A good example of that is a women's organization that I support called Emerge America. It is a training program for Democratic women aspiring to run for public office, which started in California. Now, there are affiliates in seven states and appears to be on track to train women in more states in the years to come. As time goes by my conviction only grows that women's leadership holds great promise for our nation, and for the world.
So it was only natural that I would support Hillary's run for president full-throttle. Like the candidate herself, and so many others, I put my heart and soul into her historic candidacy.
The fact that Hillary ran so well did not surprise me. But I was dismayed to see the sexism that arose continually along the campaign trail. That Hillary would be called on to withdraw from the Democratic race when it was still so tight was the straw that broke the camel's back. No one would have asked a man to drop out.
I had to do something in response. I joined with other women to start a new political action committee, WomenCount PAC, which ran ads protesting sexist attacks on Hillary and gained enormous press attention. It has since evolved into a multi-candidate PAC that supports female candidates who champion women's issues.
We have also formed a nonprofit arm called WomenCount, an online women's political movement that is a kind of Moveon.org for women. We'll be creating awareness campaigns and mobilizing women around issues that matter to them as well as around female candidates.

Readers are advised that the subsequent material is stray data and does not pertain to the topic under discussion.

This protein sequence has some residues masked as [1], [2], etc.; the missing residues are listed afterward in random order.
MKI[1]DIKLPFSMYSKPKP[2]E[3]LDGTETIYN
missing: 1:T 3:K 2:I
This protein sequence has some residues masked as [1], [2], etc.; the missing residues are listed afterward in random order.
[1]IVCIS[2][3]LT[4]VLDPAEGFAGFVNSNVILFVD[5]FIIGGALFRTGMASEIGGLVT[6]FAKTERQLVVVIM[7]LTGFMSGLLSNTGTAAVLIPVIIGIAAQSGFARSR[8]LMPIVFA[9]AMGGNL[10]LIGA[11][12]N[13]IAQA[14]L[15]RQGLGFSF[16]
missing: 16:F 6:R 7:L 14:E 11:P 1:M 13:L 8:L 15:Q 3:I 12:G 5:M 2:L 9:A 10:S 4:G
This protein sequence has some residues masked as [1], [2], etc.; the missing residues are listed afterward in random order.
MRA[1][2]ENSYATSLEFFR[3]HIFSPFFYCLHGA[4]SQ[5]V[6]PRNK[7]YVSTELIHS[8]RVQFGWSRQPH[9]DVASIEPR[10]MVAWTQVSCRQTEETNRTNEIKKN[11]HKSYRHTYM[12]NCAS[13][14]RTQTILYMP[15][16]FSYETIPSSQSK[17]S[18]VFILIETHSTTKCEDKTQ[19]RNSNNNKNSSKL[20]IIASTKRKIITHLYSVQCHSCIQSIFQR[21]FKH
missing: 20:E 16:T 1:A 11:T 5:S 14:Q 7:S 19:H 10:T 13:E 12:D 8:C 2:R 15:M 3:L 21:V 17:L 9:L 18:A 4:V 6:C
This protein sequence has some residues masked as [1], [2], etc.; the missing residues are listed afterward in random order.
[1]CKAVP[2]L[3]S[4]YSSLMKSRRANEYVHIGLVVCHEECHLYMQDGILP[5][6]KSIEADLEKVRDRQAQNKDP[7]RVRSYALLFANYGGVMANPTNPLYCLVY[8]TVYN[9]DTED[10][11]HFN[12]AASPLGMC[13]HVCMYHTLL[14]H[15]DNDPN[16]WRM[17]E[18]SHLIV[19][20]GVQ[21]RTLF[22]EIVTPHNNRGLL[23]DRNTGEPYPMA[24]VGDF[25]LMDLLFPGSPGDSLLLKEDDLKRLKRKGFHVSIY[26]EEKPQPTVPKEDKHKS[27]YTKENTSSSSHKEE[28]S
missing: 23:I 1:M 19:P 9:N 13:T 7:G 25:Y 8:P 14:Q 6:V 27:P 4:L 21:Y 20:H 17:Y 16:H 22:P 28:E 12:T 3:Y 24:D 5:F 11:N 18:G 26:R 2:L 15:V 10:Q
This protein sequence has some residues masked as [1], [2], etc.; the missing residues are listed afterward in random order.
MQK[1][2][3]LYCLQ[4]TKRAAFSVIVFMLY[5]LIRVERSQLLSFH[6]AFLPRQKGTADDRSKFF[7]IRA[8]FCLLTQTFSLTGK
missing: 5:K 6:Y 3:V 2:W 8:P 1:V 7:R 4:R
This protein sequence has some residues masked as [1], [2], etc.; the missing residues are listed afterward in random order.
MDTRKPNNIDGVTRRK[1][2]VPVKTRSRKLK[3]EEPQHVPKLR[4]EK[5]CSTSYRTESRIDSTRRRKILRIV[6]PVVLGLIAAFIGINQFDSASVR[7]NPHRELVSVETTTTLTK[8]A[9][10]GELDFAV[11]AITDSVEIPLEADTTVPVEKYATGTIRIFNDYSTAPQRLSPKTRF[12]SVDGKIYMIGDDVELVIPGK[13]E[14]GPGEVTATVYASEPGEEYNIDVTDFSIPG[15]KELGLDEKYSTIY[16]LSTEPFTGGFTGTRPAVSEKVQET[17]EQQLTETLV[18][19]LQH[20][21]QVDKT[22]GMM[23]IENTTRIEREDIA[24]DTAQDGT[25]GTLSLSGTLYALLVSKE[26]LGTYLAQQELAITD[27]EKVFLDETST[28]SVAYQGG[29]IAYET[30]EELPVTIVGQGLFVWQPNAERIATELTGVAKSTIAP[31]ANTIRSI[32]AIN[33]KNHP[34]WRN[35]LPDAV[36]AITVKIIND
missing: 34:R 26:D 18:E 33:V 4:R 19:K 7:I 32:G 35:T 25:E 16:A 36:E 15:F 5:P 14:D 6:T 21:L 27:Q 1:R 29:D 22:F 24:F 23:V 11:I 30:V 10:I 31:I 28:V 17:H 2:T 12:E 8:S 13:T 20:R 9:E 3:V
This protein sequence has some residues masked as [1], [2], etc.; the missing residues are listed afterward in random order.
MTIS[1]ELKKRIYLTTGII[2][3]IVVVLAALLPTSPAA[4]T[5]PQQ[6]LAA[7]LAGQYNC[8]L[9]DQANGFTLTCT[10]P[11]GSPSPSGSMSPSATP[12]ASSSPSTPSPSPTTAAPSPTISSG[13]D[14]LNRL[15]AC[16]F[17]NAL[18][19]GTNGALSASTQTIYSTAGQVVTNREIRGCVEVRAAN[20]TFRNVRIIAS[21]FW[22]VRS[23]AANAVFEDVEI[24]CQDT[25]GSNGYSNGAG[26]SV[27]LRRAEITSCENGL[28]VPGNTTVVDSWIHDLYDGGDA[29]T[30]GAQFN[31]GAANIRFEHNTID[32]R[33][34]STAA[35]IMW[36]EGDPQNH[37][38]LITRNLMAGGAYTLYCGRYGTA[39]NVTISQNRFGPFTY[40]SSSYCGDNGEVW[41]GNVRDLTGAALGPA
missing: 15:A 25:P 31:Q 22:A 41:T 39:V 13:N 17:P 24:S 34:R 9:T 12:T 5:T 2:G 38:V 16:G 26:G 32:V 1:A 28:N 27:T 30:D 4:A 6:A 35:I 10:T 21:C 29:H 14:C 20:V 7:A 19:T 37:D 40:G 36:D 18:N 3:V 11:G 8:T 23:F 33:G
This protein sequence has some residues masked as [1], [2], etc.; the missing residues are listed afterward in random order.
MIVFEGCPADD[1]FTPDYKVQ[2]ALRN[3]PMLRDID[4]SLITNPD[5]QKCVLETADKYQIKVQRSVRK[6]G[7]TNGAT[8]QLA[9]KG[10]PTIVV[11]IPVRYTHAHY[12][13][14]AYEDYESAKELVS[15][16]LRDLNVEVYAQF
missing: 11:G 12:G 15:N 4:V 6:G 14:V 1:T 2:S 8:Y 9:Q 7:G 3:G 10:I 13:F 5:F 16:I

Ultimately, of course, Hillary's run for president will stand as a turning point in history. Her concession speech and her speech at the Democratic National Convention this summer will both be regarded as milestones not only in women's political history, but in the political history of our nation.
Even though I was disappointed that Hillary did not win, in time, I came out publicly in support of Sen. Barack Obama. I'm confident he will be a fine president; a transformational figure, to quote Colin Powell. But my passion is and will continue to be the election of women to our highest offices, and I'll continue to fund that passion.
Recently I made an analogy at a women's luncheon between government and house management. The political leadership of our government today is about 20 percent female. Imagine a household where 20 percent of the management is female. Imagine decisions around budget, health, schools and community under leadership that's 20 percent female.
I've run both a business and a household, and I'm here to tell you they, as well as our nation, stand to gain a great deal when at least 50 percent of the leadership is female. I believe we cross a threshold for social change when women are actively involved in leading the way.
That's why I'm funding serious political change. Too much is at stake, and we've come too far to turn back.
Susie Tompkins Buell is a grandmother, mother, wife, philanthropist, activist and fundraiser. Best known as the founder of Esprit de Corp, she is now considered one of the nation's top political fundraisers and activists and has raised millions for Democratic candidates.